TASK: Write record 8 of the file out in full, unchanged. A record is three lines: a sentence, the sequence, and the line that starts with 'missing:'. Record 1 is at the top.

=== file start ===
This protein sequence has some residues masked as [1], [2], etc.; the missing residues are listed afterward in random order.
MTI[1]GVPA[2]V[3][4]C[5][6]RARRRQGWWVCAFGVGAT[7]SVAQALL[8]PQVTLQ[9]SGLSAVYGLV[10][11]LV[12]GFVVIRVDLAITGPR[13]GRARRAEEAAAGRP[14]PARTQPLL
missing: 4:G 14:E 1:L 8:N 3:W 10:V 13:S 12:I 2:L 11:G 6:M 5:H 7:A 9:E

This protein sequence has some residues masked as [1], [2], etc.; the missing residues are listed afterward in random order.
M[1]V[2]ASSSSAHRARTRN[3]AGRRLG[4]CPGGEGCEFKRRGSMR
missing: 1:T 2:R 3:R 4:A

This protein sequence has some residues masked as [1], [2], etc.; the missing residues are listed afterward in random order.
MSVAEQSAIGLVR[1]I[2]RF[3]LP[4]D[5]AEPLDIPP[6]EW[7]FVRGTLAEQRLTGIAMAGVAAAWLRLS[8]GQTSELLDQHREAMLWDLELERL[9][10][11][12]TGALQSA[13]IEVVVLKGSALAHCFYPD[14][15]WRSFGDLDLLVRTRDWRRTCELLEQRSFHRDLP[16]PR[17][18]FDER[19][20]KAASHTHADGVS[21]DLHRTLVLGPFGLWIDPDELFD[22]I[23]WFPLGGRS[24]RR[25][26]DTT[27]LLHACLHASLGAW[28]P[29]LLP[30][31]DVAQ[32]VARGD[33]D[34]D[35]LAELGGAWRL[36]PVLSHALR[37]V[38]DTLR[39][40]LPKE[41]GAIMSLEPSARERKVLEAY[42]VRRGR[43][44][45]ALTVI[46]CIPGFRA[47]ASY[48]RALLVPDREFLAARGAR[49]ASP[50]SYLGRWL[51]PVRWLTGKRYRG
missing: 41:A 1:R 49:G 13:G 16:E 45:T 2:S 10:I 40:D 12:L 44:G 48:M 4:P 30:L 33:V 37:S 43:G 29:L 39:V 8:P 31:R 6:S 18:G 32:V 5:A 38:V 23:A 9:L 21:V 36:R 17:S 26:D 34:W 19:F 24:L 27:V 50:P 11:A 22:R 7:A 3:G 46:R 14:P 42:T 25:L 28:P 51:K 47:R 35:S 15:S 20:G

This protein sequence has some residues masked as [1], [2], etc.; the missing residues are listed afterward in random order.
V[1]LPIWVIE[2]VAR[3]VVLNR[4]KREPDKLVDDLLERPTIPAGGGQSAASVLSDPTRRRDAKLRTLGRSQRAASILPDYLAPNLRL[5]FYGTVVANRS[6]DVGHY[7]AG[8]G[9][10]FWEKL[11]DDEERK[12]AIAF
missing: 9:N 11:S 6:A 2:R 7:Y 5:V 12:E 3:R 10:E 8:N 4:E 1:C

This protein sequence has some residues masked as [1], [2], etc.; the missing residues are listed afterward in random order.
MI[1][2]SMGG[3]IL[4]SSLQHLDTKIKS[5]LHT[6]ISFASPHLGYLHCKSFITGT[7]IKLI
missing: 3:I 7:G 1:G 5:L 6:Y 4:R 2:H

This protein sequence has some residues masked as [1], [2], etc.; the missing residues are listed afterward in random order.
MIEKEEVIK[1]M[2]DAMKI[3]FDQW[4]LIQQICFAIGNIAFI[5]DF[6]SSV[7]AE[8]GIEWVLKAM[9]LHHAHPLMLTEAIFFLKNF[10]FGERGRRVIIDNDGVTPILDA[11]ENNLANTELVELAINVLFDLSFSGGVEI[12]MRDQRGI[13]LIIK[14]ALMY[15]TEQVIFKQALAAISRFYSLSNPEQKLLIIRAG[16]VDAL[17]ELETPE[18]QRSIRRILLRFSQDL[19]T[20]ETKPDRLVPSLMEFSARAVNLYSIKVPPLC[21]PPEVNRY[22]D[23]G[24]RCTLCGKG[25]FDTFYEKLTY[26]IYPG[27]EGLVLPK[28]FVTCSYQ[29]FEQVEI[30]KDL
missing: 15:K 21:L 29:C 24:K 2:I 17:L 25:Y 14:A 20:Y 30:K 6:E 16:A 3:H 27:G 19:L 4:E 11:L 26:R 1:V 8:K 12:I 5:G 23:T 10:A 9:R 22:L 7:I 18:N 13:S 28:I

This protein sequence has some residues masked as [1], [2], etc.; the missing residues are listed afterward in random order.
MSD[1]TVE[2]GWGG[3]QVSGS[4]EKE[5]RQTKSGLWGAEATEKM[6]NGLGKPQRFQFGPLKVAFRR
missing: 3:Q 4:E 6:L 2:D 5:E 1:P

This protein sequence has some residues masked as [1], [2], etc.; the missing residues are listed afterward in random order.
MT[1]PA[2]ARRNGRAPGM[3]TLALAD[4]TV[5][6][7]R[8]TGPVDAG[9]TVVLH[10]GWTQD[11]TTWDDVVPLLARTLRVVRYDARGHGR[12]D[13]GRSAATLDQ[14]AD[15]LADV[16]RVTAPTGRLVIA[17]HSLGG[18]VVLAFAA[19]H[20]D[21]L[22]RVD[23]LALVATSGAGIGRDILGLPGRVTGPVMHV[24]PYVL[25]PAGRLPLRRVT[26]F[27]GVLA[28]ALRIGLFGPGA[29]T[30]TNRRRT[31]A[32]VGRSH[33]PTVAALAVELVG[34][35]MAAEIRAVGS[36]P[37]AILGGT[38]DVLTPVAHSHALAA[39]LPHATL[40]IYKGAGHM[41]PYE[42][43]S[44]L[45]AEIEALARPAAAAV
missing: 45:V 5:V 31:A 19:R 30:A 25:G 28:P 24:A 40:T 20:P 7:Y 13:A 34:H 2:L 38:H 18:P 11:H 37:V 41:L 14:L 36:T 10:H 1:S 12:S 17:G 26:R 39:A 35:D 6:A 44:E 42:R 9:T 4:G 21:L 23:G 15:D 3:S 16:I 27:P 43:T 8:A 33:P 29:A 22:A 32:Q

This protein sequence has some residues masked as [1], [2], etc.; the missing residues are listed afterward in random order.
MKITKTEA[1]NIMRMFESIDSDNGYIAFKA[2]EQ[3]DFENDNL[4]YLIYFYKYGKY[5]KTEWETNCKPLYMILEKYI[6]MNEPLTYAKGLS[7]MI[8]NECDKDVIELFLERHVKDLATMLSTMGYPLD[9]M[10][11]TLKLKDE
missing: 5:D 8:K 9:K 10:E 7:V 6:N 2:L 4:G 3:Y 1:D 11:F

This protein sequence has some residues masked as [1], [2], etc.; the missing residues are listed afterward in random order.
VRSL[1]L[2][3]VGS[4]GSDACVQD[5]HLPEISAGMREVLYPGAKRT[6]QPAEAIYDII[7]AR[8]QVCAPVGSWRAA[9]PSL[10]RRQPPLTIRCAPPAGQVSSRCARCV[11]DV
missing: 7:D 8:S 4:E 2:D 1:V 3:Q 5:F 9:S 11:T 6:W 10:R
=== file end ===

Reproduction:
This protein sequence has some residues masked as [1], [2], etc.; the missing residues are listed afterward in random order.
MT[1]PA[2]ARRNGRAPGM[3]TLALAD[4]TV[5][6][7]R[8]TGPVDAG[9]TVVLH[10]GWTQD[11]TTWDDVVPLLARTLRVVRYDARGHGR[12]D[13]GRSAATLDQ[14]AD[15]LADV[16]RVTAPTGRLVIA[17]HSLGG[18]VVLAFAA[19]H[20]D[21]L[22]RVD[23]LALVATSGAGIGRDILGLPGRVTGPVMHV[24]PYVL[25]PAGRLPLRRVT[26]F[27]GVLA[28]ALRIGLFGPGA[29]T[30]TNRRRT[31]A[32]VGRSH[33]PTVAALAVELVG[34][35]MAAEIRAVGS[36]P[37]AILGGT[38]DVLTPVAHSHALAA[39]LPHATL[40]IYKGAGHM[41]PYE[42][43]S[44]L[45]AEIEALARPAAAAV
missing: 45:V 5:V 31:A 19:R 30:A 25:G 28:P 24:A 40:T 20:P 7:Y 13:A 34:H 2:L 38:H 18:P 11:H 37:V 41:L 14:L 36:T 10:H 1:S 12:S 17:G 26:R 39:A 35:D 6:A 44:E 42:R 9:T 4:G 21:L 23:G 15:D 3:S 16:I 27:P 43:T 8:A 33:P 29:A 22:A 32:Q